It must be said, however, that there is no way of confirming that there will be no consequences for the people who demonstrated (many media outlets handed over copies of their videotapes from that day to the government). But there is also no way of confirming that there will be consequences. Interestingly, Babil -- the newspaper owned by Saddam's son Uday -- ran an article today on the protest, saying that officials from the Information Ministry told the families that their messages would be relayed to the president.

What is extraordinary about the last week here in Iraq is that Saddam Hussein, released almost every prisoner in the country. Not just a few hundred for the cameras, not just shoplifters and purse-snatchers. He released almost every prisoner. Regardless of the motive or reason, it was incredible, unprecedented. Only Cuba at the time of the 1980 Mariel boatlift comes even close, and that was a remote second. Remember, this is THE Saddam we're talking about.

Incredibly, New York Times correspondent John Burns reported "Many prisoners thanked President Bush for their liberty, seeing it as the government's response to Mr. Bush's description of Mr. Hussein as a murdering tyrant."

Many prisoners thanked Bush? Is he kidding? "Many" implies that thousands must have been rushing up to Burns (on the day of their "liberation" back into "Saddam's Iraq") to make sure that the Times relayed their message back to the Oval Office (which is currently threatening to destroy Iraq). Even if Burns had managed to hunt down that handful of Iraqis who do have affection for the US president, none of them would have been stupid enough on that day, when they had just hit "freedom," to come out swinging at Saddam and praising Bush to an American reporter. And "many" is a flat-out fairytale.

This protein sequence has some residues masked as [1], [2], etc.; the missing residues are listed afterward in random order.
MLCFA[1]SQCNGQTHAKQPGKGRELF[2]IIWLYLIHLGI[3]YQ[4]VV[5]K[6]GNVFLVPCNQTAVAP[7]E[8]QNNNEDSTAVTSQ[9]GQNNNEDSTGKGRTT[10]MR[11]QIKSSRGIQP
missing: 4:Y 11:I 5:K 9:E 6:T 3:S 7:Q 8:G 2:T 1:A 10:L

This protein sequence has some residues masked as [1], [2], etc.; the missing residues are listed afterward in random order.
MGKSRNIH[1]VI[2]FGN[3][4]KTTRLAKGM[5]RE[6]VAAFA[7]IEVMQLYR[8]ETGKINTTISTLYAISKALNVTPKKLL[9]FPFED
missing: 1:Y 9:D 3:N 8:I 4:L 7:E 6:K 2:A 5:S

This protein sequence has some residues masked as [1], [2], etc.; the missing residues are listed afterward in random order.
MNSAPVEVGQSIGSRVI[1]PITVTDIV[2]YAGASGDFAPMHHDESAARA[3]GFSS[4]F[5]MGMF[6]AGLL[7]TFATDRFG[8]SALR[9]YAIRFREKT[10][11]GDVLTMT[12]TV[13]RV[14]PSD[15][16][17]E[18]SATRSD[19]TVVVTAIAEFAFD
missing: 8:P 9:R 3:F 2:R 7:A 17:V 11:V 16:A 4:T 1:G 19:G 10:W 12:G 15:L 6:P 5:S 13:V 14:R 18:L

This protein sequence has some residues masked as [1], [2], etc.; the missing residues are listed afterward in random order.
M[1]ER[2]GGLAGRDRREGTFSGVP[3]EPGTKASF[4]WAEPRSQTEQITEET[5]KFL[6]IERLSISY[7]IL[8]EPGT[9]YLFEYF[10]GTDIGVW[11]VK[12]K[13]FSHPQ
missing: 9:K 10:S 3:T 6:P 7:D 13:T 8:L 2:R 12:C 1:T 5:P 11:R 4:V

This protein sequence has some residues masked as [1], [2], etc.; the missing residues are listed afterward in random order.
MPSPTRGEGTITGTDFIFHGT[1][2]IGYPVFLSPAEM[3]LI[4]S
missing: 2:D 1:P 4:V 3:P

Then there is the issue of the salivating journalists, eager to show that "the regime" is teetering on the brink.

The Boston Globe reported, "Diplomats suggested that the protest represented a potential fissure in the government's iron grip." The paper quotes an unnamed "western diplomat" as saying the protest indicated a "lack of discipline, losing grip, losing control."

At the end of the day, the "demonstrations" by a few dozen people out-scooped the incredible story of Saddam's having just virtually emptied the country's prisons.

The press coverage of these small "protests" in Baghdad of families of the unaccounted for prisoners is probably one of the most extensive pieces of reportage ever done on families of the "disappeared." Where are these stories for the 1,300 Serbs still missing in Kosovo? Every day the families protest in Belgrade. Or the countless families in Central and South America, whose loved ones disappeared in murderous rampages by US-trained and supported security forces and paramilitary death squads? Or the countless Timorese "disappeared" by the US-backed regime in Jakarta? Or the families of prisoners now held in INS "detention" in the US and Guantanamo? If only this media blitzkrieg was applied when it does not directly pander to George W. Bush's agenda.

Jeremy Scahill is an independent journalist, who reports for the nationally syndicated Radio and TV show Democracy Now! He is currently based in Baghdad, Iraq, where he and filmmaker Jacquie Soohen are coordinating Iraqjournal.org, the only website providing regular independent reporting from the ground in Baghdad.